Somali novelist, short story writer, critic, journalist, and founder of cultural and literary journals and institutions, was born in Jarriiban, Mudug region, Somalia, in 1952. His name is also given as Mohamed Dahir Afrah and Maxamed Daahir Afrax. He graduated from high school in Mogadishu in 1973. When the Siad Barre government introduced the first official orthography for the Somali language in 1972, Afrax founded the first bilingual Somali-Arabic monthly magazine using the new script, Codka Jubba (“The Voice of Jubba,” 1972–1975). In 1976, Afrax’s story “Guur-ku-sheeg” (“Pseudo-marriage”) was serialized in the Somali national newspaper Xiddigta Oktoobar (“The October Star”), laying the basis for a lasting literary tradition of serialized fiction.
In this same serialized form he also first published his popular novel Maanafaay, the story of the girl Maanafaay, who, in the Mogadishu of the 1970s, strives to be modern and modest ...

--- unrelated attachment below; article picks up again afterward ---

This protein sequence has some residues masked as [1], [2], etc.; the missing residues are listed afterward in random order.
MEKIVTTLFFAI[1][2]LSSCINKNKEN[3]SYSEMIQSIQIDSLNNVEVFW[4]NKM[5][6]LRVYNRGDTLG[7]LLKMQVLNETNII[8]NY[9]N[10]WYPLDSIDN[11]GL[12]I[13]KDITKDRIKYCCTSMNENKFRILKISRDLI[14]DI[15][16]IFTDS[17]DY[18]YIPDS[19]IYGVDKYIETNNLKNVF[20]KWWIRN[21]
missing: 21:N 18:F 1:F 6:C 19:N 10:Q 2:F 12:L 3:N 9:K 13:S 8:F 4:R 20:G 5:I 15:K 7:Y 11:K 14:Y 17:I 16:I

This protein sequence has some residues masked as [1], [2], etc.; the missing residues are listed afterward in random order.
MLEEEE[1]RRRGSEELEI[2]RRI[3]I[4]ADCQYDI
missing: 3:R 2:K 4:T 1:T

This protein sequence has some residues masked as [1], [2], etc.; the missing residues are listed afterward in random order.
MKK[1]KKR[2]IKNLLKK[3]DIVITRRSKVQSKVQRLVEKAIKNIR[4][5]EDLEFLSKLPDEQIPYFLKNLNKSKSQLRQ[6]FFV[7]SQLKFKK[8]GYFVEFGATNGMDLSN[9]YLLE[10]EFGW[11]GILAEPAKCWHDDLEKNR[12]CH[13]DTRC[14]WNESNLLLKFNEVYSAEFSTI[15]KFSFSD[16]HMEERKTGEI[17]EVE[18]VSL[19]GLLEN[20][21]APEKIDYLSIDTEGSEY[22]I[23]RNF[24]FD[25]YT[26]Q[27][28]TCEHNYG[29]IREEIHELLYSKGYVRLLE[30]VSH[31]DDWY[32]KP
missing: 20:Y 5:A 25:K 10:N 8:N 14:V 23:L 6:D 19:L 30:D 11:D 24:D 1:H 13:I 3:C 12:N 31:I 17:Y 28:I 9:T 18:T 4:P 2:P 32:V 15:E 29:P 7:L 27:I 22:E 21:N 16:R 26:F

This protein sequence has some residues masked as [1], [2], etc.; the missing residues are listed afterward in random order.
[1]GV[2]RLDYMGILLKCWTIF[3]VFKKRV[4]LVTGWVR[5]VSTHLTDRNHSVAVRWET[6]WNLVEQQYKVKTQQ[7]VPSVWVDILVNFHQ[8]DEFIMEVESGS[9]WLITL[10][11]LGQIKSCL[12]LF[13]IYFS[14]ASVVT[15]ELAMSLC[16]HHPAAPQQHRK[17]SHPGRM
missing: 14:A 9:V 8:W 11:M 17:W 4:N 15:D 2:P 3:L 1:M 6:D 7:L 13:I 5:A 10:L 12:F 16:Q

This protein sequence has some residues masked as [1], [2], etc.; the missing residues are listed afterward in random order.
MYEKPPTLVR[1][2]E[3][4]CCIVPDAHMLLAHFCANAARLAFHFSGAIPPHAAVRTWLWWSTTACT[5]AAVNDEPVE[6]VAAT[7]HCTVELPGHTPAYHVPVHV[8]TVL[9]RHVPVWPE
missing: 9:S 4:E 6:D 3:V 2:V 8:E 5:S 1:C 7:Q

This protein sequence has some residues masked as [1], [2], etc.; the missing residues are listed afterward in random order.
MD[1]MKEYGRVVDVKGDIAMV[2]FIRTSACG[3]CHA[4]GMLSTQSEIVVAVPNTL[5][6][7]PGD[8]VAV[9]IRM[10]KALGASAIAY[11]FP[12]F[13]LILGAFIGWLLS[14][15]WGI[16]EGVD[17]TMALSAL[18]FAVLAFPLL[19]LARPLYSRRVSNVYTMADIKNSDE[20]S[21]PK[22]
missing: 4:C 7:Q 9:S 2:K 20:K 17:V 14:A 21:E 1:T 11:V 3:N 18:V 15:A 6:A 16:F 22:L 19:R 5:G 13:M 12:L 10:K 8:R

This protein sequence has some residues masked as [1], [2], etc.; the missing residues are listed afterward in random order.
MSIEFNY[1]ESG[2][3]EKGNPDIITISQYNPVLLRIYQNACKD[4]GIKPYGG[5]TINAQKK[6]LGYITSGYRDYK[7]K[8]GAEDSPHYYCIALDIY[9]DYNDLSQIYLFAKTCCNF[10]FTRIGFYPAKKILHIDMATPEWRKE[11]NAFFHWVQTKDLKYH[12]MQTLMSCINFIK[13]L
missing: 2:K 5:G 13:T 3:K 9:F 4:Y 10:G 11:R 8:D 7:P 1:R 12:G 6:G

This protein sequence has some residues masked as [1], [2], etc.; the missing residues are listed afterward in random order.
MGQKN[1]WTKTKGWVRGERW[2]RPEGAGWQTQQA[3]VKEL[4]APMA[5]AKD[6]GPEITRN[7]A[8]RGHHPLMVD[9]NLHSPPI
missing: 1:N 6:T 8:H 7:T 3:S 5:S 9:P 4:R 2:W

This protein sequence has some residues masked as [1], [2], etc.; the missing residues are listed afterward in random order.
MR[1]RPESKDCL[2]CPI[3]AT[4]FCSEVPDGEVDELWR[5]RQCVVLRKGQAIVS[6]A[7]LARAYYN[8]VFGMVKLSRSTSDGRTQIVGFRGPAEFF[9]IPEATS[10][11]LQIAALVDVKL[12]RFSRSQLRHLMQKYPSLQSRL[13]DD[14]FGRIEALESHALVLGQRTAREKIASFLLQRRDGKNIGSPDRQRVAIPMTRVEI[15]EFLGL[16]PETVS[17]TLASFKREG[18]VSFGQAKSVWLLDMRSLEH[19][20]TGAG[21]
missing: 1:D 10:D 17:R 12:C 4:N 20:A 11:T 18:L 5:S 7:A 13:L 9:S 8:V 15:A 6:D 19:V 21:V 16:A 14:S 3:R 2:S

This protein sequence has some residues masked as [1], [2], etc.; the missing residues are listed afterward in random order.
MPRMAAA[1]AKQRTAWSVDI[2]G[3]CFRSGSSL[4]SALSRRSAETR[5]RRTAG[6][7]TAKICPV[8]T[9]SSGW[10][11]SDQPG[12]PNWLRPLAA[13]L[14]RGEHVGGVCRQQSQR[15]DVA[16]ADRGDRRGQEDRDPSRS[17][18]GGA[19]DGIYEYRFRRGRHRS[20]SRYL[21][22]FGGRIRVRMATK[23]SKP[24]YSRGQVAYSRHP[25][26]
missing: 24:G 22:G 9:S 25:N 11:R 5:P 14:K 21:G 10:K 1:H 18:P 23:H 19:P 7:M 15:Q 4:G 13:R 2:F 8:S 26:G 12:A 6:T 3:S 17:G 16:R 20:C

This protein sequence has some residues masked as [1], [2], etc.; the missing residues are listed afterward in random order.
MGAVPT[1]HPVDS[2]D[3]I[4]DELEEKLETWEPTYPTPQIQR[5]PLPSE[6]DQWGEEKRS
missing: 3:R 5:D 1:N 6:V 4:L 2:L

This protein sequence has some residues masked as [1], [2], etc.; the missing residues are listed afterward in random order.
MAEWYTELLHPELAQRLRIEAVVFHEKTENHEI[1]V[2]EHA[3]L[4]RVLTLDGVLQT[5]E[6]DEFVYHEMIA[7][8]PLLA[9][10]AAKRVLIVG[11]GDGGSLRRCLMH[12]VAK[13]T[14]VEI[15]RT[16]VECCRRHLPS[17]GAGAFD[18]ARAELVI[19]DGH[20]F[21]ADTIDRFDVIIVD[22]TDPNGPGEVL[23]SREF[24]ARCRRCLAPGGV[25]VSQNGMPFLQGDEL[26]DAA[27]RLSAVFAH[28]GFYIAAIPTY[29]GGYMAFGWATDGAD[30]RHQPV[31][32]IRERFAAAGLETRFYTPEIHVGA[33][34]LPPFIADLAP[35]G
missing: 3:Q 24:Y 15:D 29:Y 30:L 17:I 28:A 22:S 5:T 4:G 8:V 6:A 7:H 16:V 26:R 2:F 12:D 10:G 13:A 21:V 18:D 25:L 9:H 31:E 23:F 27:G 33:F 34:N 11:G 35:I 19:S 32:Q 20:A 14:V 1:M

was born Geraldine Molly Leotaud on 29 May 1933, in Port-of-Spain, Trinidad, into a mixed-race, middle-class, single-parent, devoutly Roman Catholic family. Her mother, however, was also a keeper of Shango religion, a legacy of the Yoruba peoples brought to Trinidad during the African slave trade.
She grew up in a hybrid cultural milieu of Christianity and Yoruba religious tradition (called “Ifa” today). She later recalled her early life as a Roman Catholic, with its elaborate ceremonies, and her love of participation in them, when she was allowed to carry the censer. Beginning in her teens, she was an avid student of dance, and met
Elisa Larkin Nascimento
born in Guaraçu, state of Espirito Santo, Brazil, on 28 July 1913 and known to family, friends, and acquaintances as “Rodrigues” or “Rodrigues Alves.” He lost his mother, Maria da Conceição Fernando Alves, at the age of 7 and went to work with his father, Hipólito Rodrigues Alves, farming one of his small plots of land. As a boy and youth, Rodrigues Alves worked rural jobs, driving cattle and running donkeys and burros. He worked for the state fire department and then enlisted in the army, where he rose to the rank of corporal.